Thinking about the future
I’m sitting in Halifax, Nova Scotia, thinking about being in Morecambe one week from today (read the audition call out here). We’ll be starting work on a version of our show This is Nowhere, a performance in the form of a scavenger hunt in which a phone app guides people on solo journeys around a town in search of undercover encounters. It’s a fun game – there are clues to decipher, new missions to unlock – and it’s a collective brainstorm about the future. The title is a reference to the word Utopia, which translates as ‘nowhere,’ but also means an imagined future community in which we live together perfectly.
We made the Halifax version of the show in 2018 and, if anything, dreaming of Utopia seems even more quixotic now than it did then. Forget living together perfectly, we can barely live together period. How can we agree on what is best if we can’t even agree on what is good? We’ll be making this show in Morecambe with people from the area, in light of the hoped-for confirmed funding of Eden North, of ‘levelling up,’ and also of COVID, Ukraine, rising food costs etc. All the while we’ll be asking, “what kind of future is possible?” What do we want from the places we live in?
Mazes and labyrinths
Technically speaking, a labyrinth isn’t the same as a maze. A labyrinth involves a single path, designed to take you from one point to another. It isn’t a straight path, but you can’t get lost in a labyrinth. Keep moving forward and you’ll get there. In the process, you have some time to yourself. It’s a meditative exercise, a chance to think about things.
A maze is more whimsical. You can get lost in a maze. You want to find your way from Point A to Point B but you end up all over the place, zigging and zagging, reaching dead ends. A maze is not calming, but it’s playful.
This is Nowhere is something between a labyrinth and a maze.
Photo: Mel Hattie
It’s not always the big things
There’s a lot to be said for little, ordinary things. I love grappling with cosmic matters, too, but they’re unwieldy and easy to misinterpret. When we made This is Nowhere in 2018 we noticed an amazing thing as people roamed throughout downtown Halifax, trying to find some of the thirteen hidden encounters. Since anything could be a part of the performance, everything was part of it. When you’re searching and deciphering clues you notice things for the first time, even in your own neighbourhood and on streets you walk every day. Where does that little door lead? Who turns on that light? Which forms of labour are more visible than others? Who is that singing behind the fence? Maybe the answer reveals a larger truth about the structures that operate in our lives. Maybe we suddenly get a piece of the picture we were missing. Or maybe we just get a new memory of a corner we passed a thousand times and ignored. A little moment that proves to be quite expansive.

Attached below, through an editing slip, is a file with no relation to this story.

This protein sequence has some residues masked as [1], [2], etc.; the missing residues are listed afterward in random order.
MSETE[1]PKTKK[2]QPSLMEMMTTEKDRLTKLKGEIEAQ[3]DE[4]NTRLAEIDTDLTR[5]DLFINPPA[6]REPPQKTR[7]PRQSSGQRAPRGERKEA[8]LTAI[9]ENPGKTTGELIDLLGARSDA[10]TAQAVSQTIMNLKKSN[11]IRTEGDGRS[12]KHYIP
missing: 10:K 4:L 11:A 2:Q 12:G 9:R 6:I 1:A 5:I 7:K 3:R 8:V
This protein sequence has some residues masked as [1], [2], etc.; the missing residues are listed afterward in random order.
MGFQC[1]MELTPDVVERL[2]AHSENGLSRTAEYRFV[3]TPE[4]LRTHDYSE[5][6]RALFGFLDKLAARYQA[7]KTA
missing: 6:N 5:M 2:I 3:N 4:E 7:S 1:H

I’m lost when it comes to the future, but I’m jazzed about packing my bags and returning to Morecambe in a week (my colleagues and I were there for a week in the fall). I’m eager to hear more of its stories, to meet the people who will be our collaborators, to audition the people who will be the undercover actors, and to find the secret sites that will punctuate people’s journeys through the maze/labyrinth.
“You are nowhere. You are now here.”
Alex McLean is director, writer and devisor, and co-artistic director of Zuppa Theatre Co. His work explores the past, the present, and things that are too small to grasp or too big to contain.
- Image credit: Rebecca McCauley & Mary Fay Coady in This is Nowhere (Halifax); Photo: Mel Hattie
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